3-That's going to be a bit of a leap for me. I'm going to go to the first: pH 3.6 or TA 6.5. But I'm willing to do a tune up acidification later. Did that this year with good results. Rose went from good to very good with 1g/Liter tartaric. It's sitting at 6.5 TA right now.

4-Not bothering to cool or slow. Maybe some future year. Fur sure, not doing bottles of ice. Why don't you consider dry ice?

5-Yep-lots of punch downs also help remove excess heat. I have gotten up at 2am to punch down.

6-Stems, huh? Why?

7-I agree. I still had measured Malic (just a trace) when chromo said done.

8-I am going longer primary ferments this year too. Maybe by 1 or 2 days. Not sure it's needed after EX-V, but worth a trial. Also doing deeper ferments to keep more cap submerged.

9-Goes without saying. Lost 10 gallons of Mourrvedre to questionable left over yeast. Not happening again.

10-Not an issue I deal with. I saw maybe 2 this year. They swarm the pomace though but stay out of my garage.

11-I had this thought too. But with the enzyme treatment, the wine gets amazingly clear on it's own. So if the filtration adds O2 exposure, I'm not interested.

12-Off the reservation here, but will do much more thorough testing this year. I have a decent lab set up only lacking sulfite test equipment to be remedied soon. Not measuring with syringes either. I have volumetric pipettes, burettes, beakers, flasks, stir plates, lab standard buffers, the works. I'm thinking the Vinmetrica SC-100 is in my immediate future, since with a good temperature compensated pH meter, I don't think the SC-300 is needed. Please correct if wrong.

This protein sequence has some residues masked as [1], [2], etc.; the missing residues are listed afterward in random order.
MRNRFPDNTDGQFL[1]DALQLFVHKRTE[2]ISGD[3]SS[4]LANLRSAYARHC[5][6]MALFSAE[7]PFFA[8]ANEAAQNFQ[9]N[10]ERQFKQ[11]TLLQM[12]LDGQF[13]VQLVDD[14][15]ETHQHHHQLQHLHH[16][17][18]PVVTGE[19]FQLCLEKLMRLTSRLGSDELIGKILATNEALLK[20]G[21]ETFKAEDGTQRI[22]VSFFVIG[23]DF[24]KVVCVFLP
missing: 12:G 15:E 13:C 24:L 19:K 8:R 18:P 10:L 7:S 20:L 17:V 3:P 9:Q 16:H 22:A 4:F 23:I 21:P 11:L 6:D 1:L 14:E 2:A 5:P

Ajmassa

Just a guy
Joined
Oct 25, 2016
Messages
3,554
Reaction score
3,044
@Ajmassa-Good post. I enjoyed your post enough, I thought I'd comment too:

1-Preach it brother!

2-Right. Rack#3 in February, bottle in the fall. Considering full airtight seal while bulk aging with sanitary fittings.

3-That's going to be a bit of a leap for me. I'm going to go to the first: pH 3.6 or TA 6.5. But I'm willing to do a tune up acidification later. Did that this year with good results. Rose went from good to very good with 1g/Liter tartaric. It's sitting at 6.5 TA right now.

4-Not bothering to cool or slow. Maybe some future year. Fur sure, not doing bottles of ice. Why don't you consider dry ice?

5-Yep-lots of punch downs also help remove excess heat. I have gotten up at 2am to punch down.

6-Stems, huh? Why?

7-I agree. I still had measured Malic (just a trace) when chromo said done.

8-I am going longer primary ferments this year too. Maybe by 1 or 2 days. Not sure it's needed after EX-V, but worth a trial. Also doing deeper ferments to keep more cap submerged.

9-Goes without saying. Lost 10 gallons of Mourrvedre to questionable left over yeast. Not happening again.

10-Not an issue I deal with. I saw maybe 2 this year. They swarm the pomace though but stay out of my garage.

11-I had this thought too. But with the enzyme treatment, the wine gets amazingly clear on it's own. So if the filtration adds O2 exposure, I'm not interested.

12-Off the reservation here, but will do much more thorough testing this year. I have a decent lab set up only lacking sulfite test equipment to be remedied soon. Not measuring with syringes either. I have volumetric pipettes, burettes, beakers, flasks, stir plates, lab standard buffers, the works. I'm thinking the Vinmetrica SC-100 is in my immediate future, since with a good temperature compensated pH meter, I don't think the SC-300 is needed. Please correct if wrong.
I want to start filtering not for wine clarity but just for cleanliness. On a small batch i made I noticed a slight swirly sheen on the surface after pouring a glass. I figured adding a course filtering at bottling will only help.
My primaries are either in a 55gal or 32gal brutes. So tossing in frozen jugs of water to keeps temps down and maybe get another day or 2 seems like it’s achievable and I’m gonna give it a shot.
As far as the 3.6 adjustment, this was actually my plan going into 2018 season but I chickened out b/c of the TA side effect. Ultimately my small addition barely made a dent, ph crept back up and stayed gifting me with all the joys of a high ph wine lol.